Is your business finding it hard to raise funding? According to the IMF it's going to get harder, but more on that later.
A report published today by the EEF manufacturers’ organisation, says that innovative companies find it harder to get funding and that there is a poor understanding in the financial sector of how and why manufacturers invested in innovation, which left better performing companies struggling to access credit.
The obvious riposte is that companies that rely on technical innovation may not be as good at writing financial proposals or defining their strategy as their less innovative competitors who may have other strategies for survival. Moreover, technological innovation implies higher risk, so the nearly one-way bet for lenders (slight margin over cost of funds upside versus total wipeout downside) doesn't look so good.
Anyway, the real reason for looking at the report is that 40% of companies had found it harder to get bank finance in the past 12 months and none had found it easier. Presumably many of the other 60% hadn't actually needed to ask the bank to increase their credit lines or extend the term of their facilities, because according to the IMF, it should be getting harder.
According to their Financial Stability Report, the UK banks capacity to lend, in other words, the total amount of credit that they are able to supply within limits permissible under capital adequacy regulations has fallen 8.6% in the last year. This isn't new lending, but the total amount they are able to lend, so total credit capacity has fallen and the banks can't start issuing more credit until either existing facilities are repaid or they issue more Tier 1 capital.
But if that sounds bad, the banks credit capacity will decline by 4.5% by next year according to the IMF. But it just gets worse. Michael Geoghegan, head of strategy at HSBC, thinks that the FSA will require banks to hold Tier 1 core equity equal to 10% of risk assets. At the moment his bank has more than 10% Tier 1 capital, but only 8.8% core Tier 1 (real honest to goodness ordinary shares), so for HSBC that would be a further 11% reduction of credit capacity without a share issue, and HSBC is relatively well capitalised compared with other UK banks.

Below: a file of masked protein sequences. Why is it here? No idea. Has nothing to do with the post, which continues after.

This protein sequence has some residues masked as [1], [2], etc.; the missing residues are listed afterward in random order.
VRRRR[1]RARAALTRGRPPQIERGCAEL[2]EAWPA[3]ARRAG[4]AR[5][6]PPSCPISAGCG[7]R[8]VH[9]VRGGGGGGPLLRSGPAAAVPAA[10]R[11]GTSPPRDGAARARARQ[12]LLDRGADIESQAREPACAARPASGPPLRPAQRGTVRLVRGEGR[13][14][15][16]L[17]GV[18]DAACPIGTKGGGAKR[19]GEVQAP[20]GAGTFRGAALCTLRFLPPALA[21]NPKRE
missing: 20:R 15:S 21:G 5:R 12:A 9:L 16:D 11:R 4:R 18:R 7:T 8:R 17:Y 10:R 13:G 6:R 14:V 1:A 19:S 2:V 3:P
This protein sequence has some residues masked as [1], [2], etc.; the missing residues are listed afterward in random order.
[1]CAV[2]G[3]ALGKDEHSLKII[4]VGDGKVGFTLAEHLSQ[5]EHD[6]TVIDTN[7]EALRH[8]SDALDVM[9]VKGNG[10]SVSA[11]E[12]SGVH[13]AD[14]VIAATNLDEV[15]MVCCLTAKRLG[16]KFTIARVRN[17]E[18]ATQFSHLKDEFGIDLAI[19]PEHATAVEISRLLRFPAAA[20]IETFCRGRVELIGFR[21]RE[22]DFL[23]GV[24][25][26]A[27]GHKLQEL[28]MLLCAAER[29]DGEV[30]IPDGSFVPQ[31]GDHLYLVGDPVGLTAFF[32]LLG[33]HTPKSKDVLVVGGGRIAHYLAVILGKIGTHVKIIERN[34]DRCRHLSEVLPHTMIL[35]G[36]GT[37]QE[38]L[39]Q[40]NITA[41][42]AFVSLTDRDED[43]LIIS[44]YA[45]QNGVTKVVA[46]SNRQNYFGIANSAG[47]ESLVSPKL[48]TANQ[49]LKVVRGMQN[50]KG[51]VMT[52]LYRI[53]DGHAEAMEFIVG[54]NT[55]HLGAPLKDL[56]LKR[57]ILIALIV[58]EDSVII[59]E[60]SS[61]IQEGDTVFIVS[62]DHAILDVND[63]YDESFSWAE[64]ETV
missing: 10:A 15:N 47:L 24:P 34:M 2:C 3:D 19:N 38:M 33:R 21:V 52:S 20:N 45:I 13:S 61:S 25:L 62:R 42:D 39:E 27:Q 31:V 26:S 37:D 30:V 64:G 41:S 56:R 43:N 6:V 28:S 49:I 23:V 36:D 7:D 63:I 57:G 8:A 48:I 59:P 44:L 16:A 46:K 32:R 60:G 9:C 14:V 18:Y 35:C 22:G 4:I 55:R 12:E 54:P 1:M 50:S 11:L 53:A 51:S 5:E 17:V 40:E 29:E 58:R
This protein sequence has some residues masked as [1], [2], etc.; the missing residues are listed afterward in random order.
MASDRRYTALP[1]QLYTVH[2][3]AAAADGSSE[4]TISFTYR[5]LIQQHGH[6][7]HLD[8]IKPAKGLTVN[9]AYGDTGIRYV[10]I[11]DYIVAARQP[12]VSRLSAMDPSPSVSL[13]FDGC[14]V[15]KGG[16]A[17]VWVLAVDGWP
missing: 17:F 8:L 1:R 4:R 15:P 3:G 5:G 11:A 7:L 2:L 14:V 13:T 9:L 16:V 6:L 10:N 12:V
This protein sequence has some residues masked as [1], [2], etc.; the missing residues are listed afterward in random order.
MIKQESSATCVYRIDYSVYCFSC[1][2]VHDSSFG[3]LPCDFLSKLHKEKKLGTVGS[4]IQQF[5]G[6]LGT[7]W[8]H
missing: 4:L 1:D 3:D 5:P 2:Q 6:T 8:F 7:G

Meanwhile, banks are flush with cash supplied by government debt buybacks, but have no capacity to lend it out to 100% risk weighted counterparties.
Well if you can't borrow from the bank, why not issue shares. Aviva have just a announced plans to list of its Dutch subsidiary Delta Lloyd, tol raise about £1bn before the end of the year, the biggest initial public offering in Europe for at least 18 months. Except that Delta Lloyd isn;'t your typical IPO, having been around in one form or another since the Napoleonic Wars.
For the rest of the world's businessmen, who float companies that have been set up in their own career span, the volume of global IPOs has shrank dramatically after the financial crisis began towards the end of 2007, collapsing completely after the failure of Lehman Brothers twelve months ago.
The total value of IPOs across Europe dropped 83 per cent from €80bn in 2007 to €14bn in 2008, according to a PwC, but so far this year US and European IPOs combined have raised only €4bn.
But to put that number in perspective, that is about the same as the UK government needs to borrow every 6 working days just to keep its vast army of MPs, bureaucrats and other public sector workers in pay and provisions.
So here is a graph showing the ratio of the annual government budget deficit divided by the value of IPO's on the London Stock Exchange. The latest figure shows that while the government borrows like crazy, nobody is investing to ensure that money can be repaid in the future. If politicians don't get the message soon, there is no hope for the rest of us.